You don’t have to stay in the city centre to enjoy Amsterdam. Why don’t you get on a bike and go explore things a little further away. Trot Op! tried out three different cycling routes through the outskirts of Amsterdam and far beyond.
Ah, Amsterdam: ‘tis a lovely place! I visited the city several times in the last few years, and it always showed me something new. When people come here for the first time, they’ll of course mostly do the basic stuff. Getting lost along the canals, having a stroll through the Red Light District, forgetting to prebook a ticket for the Anne Frank House and then buying one for the Artis Zoo instead: I too, did all of these things. After that first stay, I started looking at everything a bit more in depth, and visited a dozen or so of the strangest museums I could find. There’s so much to see and do in Amsterdam you’ll never truly get bored of it. Unfortunately, I’m not the only one who feels this way, which is why the city gets more and more overwhelmed by an almost intolerable mass of tourists every year. Amsterdam residents have a reputation for being a bit assertive at times, but if I had to hit the brakes every five minutes because another oblivious tourist just waddled across the bike lane looking at his phone, I’d occasionally try and hit one on purpose as well. Serves them right.
“The term Amsterdam Area was created to proclaim everything in a wide circle around the capital as Amsterdam as well. This of course in the hope of luring the less well-read backpacker away from the city centre.”
Fact is it can get quite busy in the old town, which is why in the last couple of years I amsterdam tried to spread out the tourists a bit more. To make this happen they invented the term Amsterdam Area, which proclaims everything in a wide circle around the capital as Amsterdam as well. This of course in the hope of luring the less well-read backpacker to for example Zandvoort (Amsterdam Beach), Haarlem (Amsterdam Light) or Flevoland (Amsterdam Empty) so that they’re rid of them in the city proper. Smart means to an end, and a win-win situation for both parties, because in essence all of those places are worth a visit on their own.
Cycling in Amsterdam: 3 beautiful cycling routes outside the city centre
Another way to spread out the tourists is to put them on a bike and let them discover the suburbs and the wider area around the city. This is called cycleseeing and eight different routes were drawn up for it. To finally introduce this to a broader audience they of course contacted me (haha). Together with the insufferably charming Caroline of Veggie Wayfarer, I was invited to venture into the outskirts of Amsterdam for three days. Every morning we would start a different cycling route from our hotel in the Westerpark near the Central Station: one towards Amsterdam-Zuidoost and two others north across the IJ. The routes we took were loosely based on the ones I amsterdam uploaded in the app Komoot (I added the link under each one). To make this venture run as smoothly as possible, they gave us an e-bike. The Netherlands is – perhaps you’ve heard about it – quite a flat place. So when it gets windy, it can get really windy. Peacefully pedalling straight into that head wind aided by technology seemed like a more pleasant experience than having to do it all by ourselves. The sights we would encounter along the way would prove to be pleasant as well: from repurposed industrial sites to beautiful nature reserves and a few unmistakably Dutch views. More than enough reasons to get on that bike.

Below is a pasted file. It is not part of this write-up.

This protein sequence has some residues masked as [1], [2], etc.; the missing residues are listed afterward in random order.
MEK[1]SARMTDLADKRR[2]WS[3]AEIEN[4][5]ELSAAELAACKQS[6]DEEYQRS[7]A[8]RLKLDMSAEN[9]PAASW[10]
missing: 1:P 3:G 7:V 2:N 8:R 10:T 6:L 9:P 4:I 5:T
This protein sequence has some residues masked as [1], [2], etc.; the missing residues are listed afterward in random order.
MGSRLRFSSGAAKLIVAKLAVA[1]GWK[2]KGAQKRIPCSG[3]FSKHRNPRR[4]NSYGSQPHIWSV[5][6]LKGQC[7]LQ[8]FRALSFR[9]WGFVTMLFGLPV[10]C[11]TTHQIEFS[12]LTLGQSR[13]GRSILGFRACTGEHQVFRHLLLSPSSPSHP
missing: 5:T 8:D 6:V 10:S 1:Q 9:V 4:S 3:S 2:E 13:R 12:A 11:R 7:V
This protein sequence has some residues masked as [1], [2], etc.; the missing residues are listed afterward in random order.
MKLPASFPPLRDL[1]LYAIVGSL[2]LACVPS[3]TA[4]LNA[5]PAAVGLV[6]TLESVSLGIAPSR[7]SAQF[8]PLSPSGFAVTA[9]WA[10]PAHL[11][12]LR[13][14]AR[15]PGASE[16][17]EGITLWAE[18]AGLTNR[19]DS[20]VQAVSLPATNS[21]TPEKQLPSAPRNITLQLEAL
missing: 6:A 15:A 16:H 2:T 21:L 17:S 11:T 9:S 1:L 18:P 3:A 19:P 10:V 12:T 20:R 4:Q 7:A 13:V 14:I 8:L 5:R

1. Cycling in Amsterdam-Zuidoost and the Bijlmer district
Our first bike ride started in Nelson Mandela Park. It lies in the Amsterdam-Zuidoost area and two years ago a beautiful statue was unveiled here, with one of the faces strangely resembling me. Already immortalised and I didn’t even have to do anything for it (let alone die): nice. The main district to check out here is called Bijlmer, and this is a name that might ring some bells. Unfortunately, this is mainly because in 1992 a Boeing crashed into two apartment buildings here. The peaceful memorial to the nearly 50 victims can still be visited. These big apartment blocks are quite characteristic of the neighbourhood. In the sixties Bijlmer was designed as a model district for young families, where they would live in a green environment, and where living and working space would be completely separated. In practice it was the poor who were being driven out of the city centre who settled here, and because everyone was working somewhere else, there was hardly any social control. The neighbourhood quickly became one of the city’s most notorious, but in the nineties they started turning it around. A couple of the blocks were torn down in favour of family homes, the opening of some university campuses attracted lots of students, and the Johan Cruijff ArenA and the Ziggo Dome opened their doors here as well. Today, Bijlmer is the most multicultural neighbourhood in Amsterdam, with more than 130 nationalities living together. There’s quite a lot to visit relatively close to each other as well. Here’s a small selection: